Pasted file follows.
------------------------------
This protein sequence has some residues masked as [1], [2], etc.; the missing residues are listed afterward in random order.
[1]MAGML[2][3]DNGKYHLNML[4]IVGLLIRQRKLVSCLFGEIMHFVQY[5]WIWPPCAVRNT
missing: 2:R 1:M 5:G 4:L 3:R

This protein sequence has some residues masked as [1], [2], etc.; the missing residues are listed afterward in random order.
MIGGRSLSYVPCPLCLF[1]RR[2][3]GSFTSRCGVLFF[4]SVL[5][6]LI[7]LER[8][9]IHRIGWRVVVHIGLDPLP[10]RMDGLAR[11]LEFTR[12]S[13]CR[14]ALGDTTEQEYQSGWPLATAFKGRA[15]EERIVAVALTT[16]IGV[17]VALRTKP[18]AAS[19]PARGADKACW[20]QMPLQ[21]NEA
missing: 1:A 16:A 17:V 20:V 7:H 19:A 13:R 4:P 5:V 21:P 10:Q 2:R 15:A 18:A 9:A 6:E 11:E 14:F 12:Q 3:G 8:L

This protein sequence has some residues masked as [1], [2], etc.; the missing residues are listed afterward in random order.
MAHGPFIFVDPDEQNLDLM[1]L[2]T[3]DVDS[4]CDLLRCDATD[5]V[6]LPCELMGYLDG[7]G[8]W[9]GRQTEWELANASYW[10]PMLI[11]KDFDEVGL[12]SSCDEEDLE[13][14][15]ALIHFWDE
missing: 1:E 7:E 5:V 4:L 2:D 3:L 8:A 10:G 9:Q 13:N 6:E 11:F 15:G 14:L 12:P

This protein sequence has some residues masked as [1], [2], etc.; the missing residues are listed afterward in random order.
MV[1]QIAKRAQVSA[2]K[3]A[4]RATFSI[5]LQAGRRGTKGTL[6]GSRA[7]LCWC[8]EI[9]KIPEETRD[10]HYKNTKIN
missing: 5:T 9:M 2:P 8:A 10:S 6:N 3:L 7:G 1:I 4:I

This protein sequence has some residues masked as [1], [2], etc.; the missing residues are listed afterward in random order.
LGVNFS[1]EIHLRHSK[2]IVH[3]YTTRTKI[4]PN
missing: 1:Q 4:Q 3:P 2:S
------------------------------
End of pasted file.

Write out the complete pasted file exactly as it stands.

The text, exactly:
This protein sequence has some residues masked as [1], [2], etc.; the missing residues are listed afterward in random order.
[1]MAGML[2][3]DNGKYHLNML[4]IVGLLIRQRKLVSCLFGEIMHFVQY[5]WIWPPCAVRNT
missing: 2:R 1:M 5:G 4:L 3:R

This protein sequence has some residues masked as [1], [2], etc.; the missing residues are listed afterward in random order.
MIGGRSLSYVPCPLCLF[1]RR[2][3]GSFTSRCGVLFF[4]SVL[5][6]LI[7]LER[8][9]IHRIGWRVVVHIGLDPLP[10]RMDGLAR[11]LEFTR[12]S[13]CR[14]ALGDTTEQEYQSGWPLATAFKGRA[15]EERIVAVALTT[16]IGV[17]VALRTKP[18]AAS[19]PARGADKACW[20]QMPLQ[21]NEA
missing: 1:A 16:A 17:V 20:V 7:H 19:A 13:R 4:P 5:V 21:P 10:Q 2:R 15:A 18:A 9:A 6:E 11:E 14:F 12:Q 3:G 8:L

This protein sequence has some residues masked as [1], [2], etc.; the missing residues are listed afterward in random order.
MAHGPFIFVDPDEQNLDLM[1]L[2]T[3]DVDS[4]CDLLRCDATD[5]V[6]LPCELMGYLDG[7]G[8]W[9]GRQTEWELANASYW[10]PMLI[11]KDFDEVGL[12]SSCDEEDLE[13][14][15]ALIHFWDE
missing: 1:E 7:E 5:V 4:L 2:D 3:L 8:A 10:G 9:Q 13:N 6:E 11:F 15:G 14:L 12:P

This protein sequence has some residues masked as [1], [2], etc.; the missing residues are listed afterward in random order.
MV[1]QIAKRAQVSA[2]K[3]A[4]RATFSI[5]LQAGRRGTKGTL[6]GSRA[7]LCWC[8]EI[9]KIPEETRD[10]HYKNTKIN
missing: 5:T 9:M 2:P 8:A 10:S 6:N 3:L 7:G 1:I 4:I

This protein sequence has some residues masked as [1], [2], etc.; the missing residues are listed afterward in random order.
LGVNFS[1]EIHLRHSK[2]IVH[3]YTTRTKI[4]PN
missing: 1:Q 4:Q 3:P 2:S